The excitement of single track biking…

As if my cycling through the Patagonia region had not already been filled with a lifetime of experiences – first of all sharing the journey with a group of random adventure seekers who became friends sharing their passions, their life stories all wrapped up in a great sense of humour.

Crossing through the varying terrains of both the Chilean and Argentinian landscapes that make the region the legend that it is.

Climbing the still active Villarica Volcano in Pucon – one of the most mind blowing and triumphant expeditions I’ve ever accomplished.

Exploring my own personal strength and endurance through the cycling adventure itself, learning the bike, mastering different surfaces and building my own confidence in managing the long distances crossed.

Then at the very end, pumping my adrenaline through the exciting opportunity to ride on the single track runs through the National Araucania Park – narrow trails filled with unexpected ups and downs, twists and turns – having to manoeuver encroaching trees and low hanging branches and constantly on the lookout for the odd tree roots and rocks to jump over. May sound scary but with a strong heart and lots of determination to succeed, we all came out triumphant, exhilarated and fired up.

…. and now on to my next adventure, whenever and wherever that may be. Hoping we will continue to explore together…

Traveling to the middle of nowhere…

Leaving Pucon by bus and traveling to the outskirts of Melipeuco, a small town and commune located at the foot of the Andes, in the Araucaria region, we cycled through the beautiful countryside lined with pine trees, small farms with sheep and cattle and enjoyed our lunch shaded from the hot midday sun.

Moving on to our final destination through the Parque Nacional Conguillio, we traversed the corrugated gravel roads, lined with lava rocks, remnants of the last eruption of volcano Llaima in 1927, where nothing has grown since, a distinct contrast to the lush green of the vegetation before. Aided by the gentle breeze we endured the long uphill climb always with a view of the snow capped Sierra Nevada mountains in the distance and the Rio Verde on our right, giving hope of life, colour and always that sense of tranquility.

Finally arriving at our accommodation for the night situated in the middle of the Araucaria forest.The Araucaria (affectionately called the monkey puzzle tree) is an evergreen tree growing to 1.5m in diameter and 40m high and because of the longevity of this species – approximately 1000 years – it is described as a living fossil. It is naturally the national tree of Chile.

Quite simply then, our log cabins, located in what seemed like the middle of nowhere, afforded us an eco style environment – peaceful, enchanting, surrounded by these wonderful trees. We spent the evening basking in the silence and beauty of one of the most renowned national parks in Chile.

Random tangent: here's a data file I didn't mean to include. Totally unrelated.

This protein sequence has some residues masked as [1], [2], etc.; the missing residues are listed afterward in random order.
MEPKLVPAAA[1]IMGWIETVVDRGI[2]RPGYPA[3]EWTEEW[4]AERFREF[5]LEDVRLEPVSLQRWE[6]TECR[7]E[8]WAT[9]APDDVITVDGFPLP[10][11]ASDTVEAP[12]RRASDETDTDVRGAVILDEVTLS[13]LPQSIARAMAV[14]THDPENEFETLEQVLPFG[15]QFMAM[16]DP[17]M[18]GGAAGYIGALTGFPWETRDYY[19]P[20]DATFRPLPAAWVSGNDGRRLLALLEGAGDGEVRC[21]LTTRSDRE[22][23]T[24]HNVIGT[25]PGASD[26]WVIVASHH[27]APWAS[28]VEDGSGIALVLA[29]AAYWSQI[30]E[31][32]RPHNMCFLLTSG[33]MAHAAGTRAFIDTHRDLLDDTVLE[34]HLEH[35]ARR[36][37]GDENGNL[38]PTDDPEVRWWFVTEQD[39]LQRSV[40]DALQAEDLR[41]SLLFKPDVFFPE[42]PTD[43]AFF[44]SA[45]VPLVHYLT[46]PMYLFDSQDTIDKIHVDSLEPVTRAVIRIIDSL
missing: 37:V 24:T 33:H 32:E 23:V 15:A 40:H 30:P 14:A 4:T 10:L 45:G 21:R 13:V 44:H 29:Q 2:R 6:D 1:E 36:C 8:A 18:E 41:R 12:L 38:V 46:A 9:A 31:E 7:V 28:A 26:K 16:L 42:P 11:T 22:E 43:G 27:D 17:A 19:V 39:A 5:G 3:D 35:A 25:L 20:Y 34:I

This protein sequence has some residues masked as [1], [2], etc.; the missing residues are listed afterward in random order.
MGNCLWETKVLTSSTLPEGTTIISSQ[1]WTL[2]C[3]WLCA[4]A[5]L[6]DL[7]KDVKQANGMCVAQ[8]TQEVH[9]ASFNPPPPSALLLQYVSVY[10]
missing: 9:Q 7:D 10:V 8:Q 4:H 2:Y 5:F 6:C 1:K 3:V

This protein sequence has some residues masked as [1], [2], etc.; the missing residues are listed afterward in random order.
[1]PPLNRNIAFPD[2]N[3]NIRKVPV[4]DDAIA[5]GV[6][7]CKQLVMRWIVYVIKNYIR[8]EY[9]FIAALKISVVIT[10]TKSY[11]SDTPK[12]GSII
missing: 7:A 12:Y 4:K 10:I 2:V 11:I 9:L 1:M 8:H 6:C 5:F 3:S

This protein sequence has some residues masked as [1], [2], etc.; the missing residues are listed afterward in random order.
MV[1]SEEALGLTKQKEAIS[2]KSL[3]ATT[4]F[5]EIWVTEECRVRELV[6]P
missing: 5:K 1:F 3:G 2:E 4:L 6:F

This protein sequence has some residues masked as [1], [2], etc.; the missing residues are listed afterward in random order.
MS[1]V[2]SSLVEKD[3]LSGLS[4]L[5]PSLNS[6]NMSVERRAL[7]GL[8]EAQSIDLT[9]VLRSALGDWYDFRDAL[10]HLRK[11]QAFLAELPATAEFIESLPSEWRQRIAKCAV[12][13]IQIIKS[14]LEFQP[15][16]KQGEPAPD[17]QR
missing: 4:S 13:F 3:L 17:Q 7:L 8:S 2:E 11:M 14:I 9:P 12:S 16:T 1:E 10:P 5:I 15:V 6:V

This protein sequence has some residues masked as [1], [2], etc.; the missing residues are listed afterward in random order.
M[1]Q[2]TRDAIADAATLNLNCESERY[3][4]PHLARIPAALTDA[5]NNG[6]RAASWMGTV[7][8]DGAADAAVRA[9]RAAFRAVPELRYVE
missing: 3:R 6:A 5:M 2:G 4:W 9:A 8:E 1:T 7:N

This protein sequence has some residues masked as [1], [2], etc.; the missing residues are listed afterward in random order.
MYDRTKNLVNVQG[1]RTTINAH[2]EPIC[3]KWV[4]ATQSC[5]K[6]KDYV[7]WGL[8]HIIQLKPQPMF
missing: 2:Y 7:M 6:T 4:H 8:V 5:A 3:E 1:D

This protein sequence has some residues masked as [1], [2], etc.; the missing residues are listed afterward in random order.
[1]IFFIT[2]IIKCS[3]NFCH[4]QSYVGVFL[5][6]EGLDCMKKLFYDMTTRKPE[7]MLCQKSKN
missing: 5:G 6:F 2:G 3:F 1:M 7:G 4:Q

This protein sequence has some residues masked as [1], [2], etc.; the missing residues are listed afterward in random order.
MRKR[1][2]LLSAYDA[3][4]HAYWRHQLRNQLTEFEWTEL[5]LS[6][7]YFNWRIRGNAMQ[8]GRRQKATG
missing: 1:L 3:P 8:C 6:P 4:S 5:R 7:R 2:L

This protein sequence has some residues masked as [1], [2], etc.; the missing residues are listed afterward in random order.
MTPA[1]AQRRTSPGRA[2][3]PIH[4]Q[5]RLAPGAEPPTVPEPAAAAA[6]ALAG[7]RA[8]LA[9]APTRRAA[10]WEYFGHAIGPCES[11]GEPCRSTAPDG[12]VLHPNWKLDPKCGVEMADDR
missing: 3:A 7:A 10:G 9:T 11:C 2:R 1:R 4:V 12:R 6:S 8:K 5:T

Exploring Ruka Pillan…

The story is told that when the spirits in the Ruka Pillan become angry anything from spewing lava, to massive rumblings and even a volcanic eruption can take place. None the less, we donned our winter gear and hiking boots, packed my camera and marched up that snow capped mountain – zig zagging, stopping only to refresh ourselves with small rations of food and water – slowly, step by step, breathing heavily as we reached the top – 2847m. At this point our fearless leader instructed us to drop our back packs and tools – “You’ll need only your camera and gas mask”, he warned.

Quite an ominous instruction. We obeyed in silence, and eagerly, but cautiously, climbed the last remaining steps to the most amazing view of the still active Villarrica Volcano in Pucon, Chile. Villarrica, is one of a small number of volcanoes worldwide, known to have an active lava lake within its crater.

Perched on top of the volcano we surveyed the views. We congratulated ourselves on our triumphant ascent as we reviewed the steep and treacherous trek. We had climbed and conquered the Ruka Pillan.

Then the concern set in – our impending descent. Once again we received an instruction to put on all our gear and follow our leader. Hesitantly we followed him to the edge of the mountain, fearful of what was to happen next. We sat in position and slid down on our plastic bib as instructed.

And oh my what an experience. Like children we screamed in delight as we descended luge style, swerving through the snow, crashing into each other at the end of the man made snow tracks – getting up and starting again. Smiles on our faces, glee in our hearts.

A most exhilarating experience and one I’d recommend to the strong of heart and the child at heart.

The long and dusty road…

With the sun on our back and a smile on our face, we set off on what would be our longest journey – Traful to San Martin de los Andes. Once again following the long and dusty road – 75km to be exact, along the lake Traful , through the beautiful forest of Lenga trees, along the route of Siete Lagos, we were pleasantly surprised to encounter, dotted throughout the countryside, small indigenous farmers with their herds of cattle and sheep. Grazing peacefully were their work horses used to round up the cattle.

We stopped to have lunch at the side of a lake used by the locals to spend quiet moments with their families, swimming and BBQing, which seems to be a favourite Argentine pass time.

Our last leg brought us speeding downhill into the picturesque town of San Martin to de los Andes. Primarily a winter resort, we arrived on a Sunday afternoon, clear blue skies, warm temperature of 22 Degrees C and immediately set out to explore this seemingly sleepy town.

As we meandered through the streets, it was obvious that this was not as sleepy as we had first imagined. As scores of people, everywhere, were chatting with their friends and family, entertaining themselves in one form or fashion – in the plaza dancing to the rhythmic sounds of the drums beating, by the lakeside enjoying the cool breezes and warmth of the setting sun, or simply strolling through the streets enjoying each other’s company.